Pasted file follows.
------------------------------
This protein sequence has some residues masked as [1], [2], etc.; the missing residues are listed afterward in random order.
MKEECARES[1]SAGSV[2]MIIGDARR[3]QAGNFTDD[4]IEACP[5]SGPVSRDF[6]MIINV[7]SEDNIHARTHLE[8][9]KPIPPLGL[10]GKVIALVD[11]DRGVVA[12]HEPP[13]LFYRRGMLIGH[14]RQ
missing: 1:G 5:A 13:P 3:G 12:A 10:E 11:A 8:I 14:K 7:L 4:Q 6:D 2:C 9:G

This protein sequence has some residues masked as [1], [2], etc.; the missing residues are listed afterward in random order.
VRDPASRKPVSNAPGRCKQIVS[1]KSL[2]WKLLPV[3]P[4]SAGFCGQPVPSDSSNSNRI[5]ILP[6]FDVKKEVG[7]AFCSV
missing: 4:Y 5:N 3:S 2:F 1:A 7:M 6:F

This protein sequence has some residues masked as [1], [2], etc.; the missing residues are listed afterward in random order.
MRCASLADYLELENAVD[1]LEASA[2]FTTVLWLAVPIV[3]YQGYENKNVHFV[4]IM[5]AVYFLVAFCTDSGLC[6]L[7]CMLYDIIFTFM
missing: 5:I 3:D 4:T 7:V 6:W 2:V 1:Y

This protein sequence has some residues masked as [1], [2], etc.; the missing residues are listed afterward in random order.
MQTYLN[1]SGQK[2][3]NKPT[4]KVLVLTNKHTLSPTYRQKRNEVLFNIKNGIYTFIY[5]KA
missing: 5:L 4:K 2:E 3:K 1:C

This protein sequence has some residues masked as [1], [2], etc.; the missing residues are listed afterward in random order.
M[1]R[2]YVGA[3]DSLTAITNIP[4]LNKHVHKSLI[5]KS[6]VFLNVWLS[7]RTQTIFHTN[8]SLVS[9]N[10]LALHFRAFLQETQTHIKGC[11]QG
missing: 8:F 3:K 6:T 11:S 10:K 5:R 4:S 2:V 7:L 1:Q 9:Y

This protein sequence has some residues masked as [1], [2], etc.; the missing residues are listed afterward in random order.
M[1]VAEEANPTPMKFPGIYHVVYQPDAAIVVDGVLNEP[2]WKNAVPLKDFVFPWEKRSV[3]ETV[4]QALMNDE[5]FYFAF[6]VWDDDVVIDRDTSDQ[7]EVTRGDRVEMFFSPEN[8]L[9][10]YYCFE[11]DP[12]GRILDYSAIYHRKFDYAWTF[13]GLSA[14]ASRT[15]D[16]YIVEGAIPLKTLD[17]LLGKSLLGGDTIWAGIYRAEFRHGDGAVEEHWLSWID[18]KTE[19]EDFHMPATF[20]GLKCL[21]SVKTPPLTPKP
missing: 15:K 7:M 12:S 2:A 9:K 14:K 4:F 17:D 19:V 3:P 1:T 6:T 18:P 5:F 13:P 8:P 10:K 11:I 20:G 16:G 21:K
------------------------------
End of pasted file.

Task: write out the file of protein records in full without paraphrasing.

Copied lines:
This protein sequence has some residues masked as [1], [2], etc.; the missing residues are listed afterward in random order.
MKEECARES[1]SAGSV[2]MIIGDARR[3]QAGNFTDD[4]IEACP[5]SGPVSRDF[6]MIINV[7]SEDNIHARTHLE[8][9]KPIPPLGL[10]GKVIALVD[11]DRGVVA[12]HEPP[13]LFYRRGMLIGH[14]RQ
missing: 1:G 5:A 13:P 3:G 12:A 10:E 11:A 8:I 14:K 7:L 4:Q 6:D 2:C 9:G

This protein sequence has some residues masked as [1], [2], etc.; the missing residues are listed afterward in random order.
VRDPASRKPVSNAPGRCKQIVS[1]KSL[2]WKLLPV[3]P[4]SAGFCGQPVPSDSSNSNRI[5]ILP[6]FDVKKEVG[7]AFCSV
missing: 4:Y 5:N 3:S 2:F 1:A 7:M 6:F

This protein sequence has some residues masked as [1], [2], etc.; the missing residues are listed afterward in random order.
MRCASLADYLELENAVD[1]LEASA[2]FTTVLWLAVPIV[3]YQGYENKNVHFV[4]IM[5]AVYFLVAFCTDSGLC[6]L[7]CMLYDIIFTFM
missing: 5:I 3:D 4:T 7:V 6:W 2:V 1:Y

This protein sequence has some residues masked as [1], [2], etc.; the missing residues are listed afterward in random order.
MQTYLN[1]SGQK[2][3]NKPT[4]KVLVLTNKHTLSPTYRQKRNEVLFNIKNGIYTFIY[5]KA
missing: 5:L 4:K 2:E 3:K 1:C

This protein sequence has some residues masked as [1], [2], etc.; the missing residues are listed afterward in random order.
M[1]R[2]YVGA[3]DSLTAITNIP[4]LNKHVHKSLI[5]KS[6]VFLNVWLS[7]RTQTIFHTN[8]SLVS[9]N[10]LALHFRAFLQETQTHIKGC[11]QG
missing: 8:F 3:K 6:T 11:S 10:K 5:R 4:S 2:V 7:L 1:Q 9:Y

This protein sequence has some residues masked as [1], [2], etc.; the missing residues are listed afterward in random order.
M[1]VAEEANPTPMKFPGIYHVVYQPDAAIVVDGVLNEP[2]WKNAVPLKDFVFPWEKRSV[3]ETV[4]QALMNDE[5]FYFAF[6]VWDDDVVIDRDTSDQ[7]EVTRGDRVEMFFSPEN[8]L[9][10]YYCFE[11]DP[12]GRILDYSAIYHRKFDYAWTF[13]GLSA[14]ASRT[15]D[16]YIVEGAIPLKTLD[17]LLGKSLLGGDTIWAGIYRAEFRHGDGAVEEHWLSWID[18]KTE[19]EDFHMPATF[20]GLKCL[21]SVKTPPLTPKP
missing: 15:K 7:M 12:S 2:A 9:K 14:K 4:F 17:D 19:V 3:P 1:T 6:T 18:P 5:F 13:P 8:P 10:K 11:I 20:G 16:G 21:K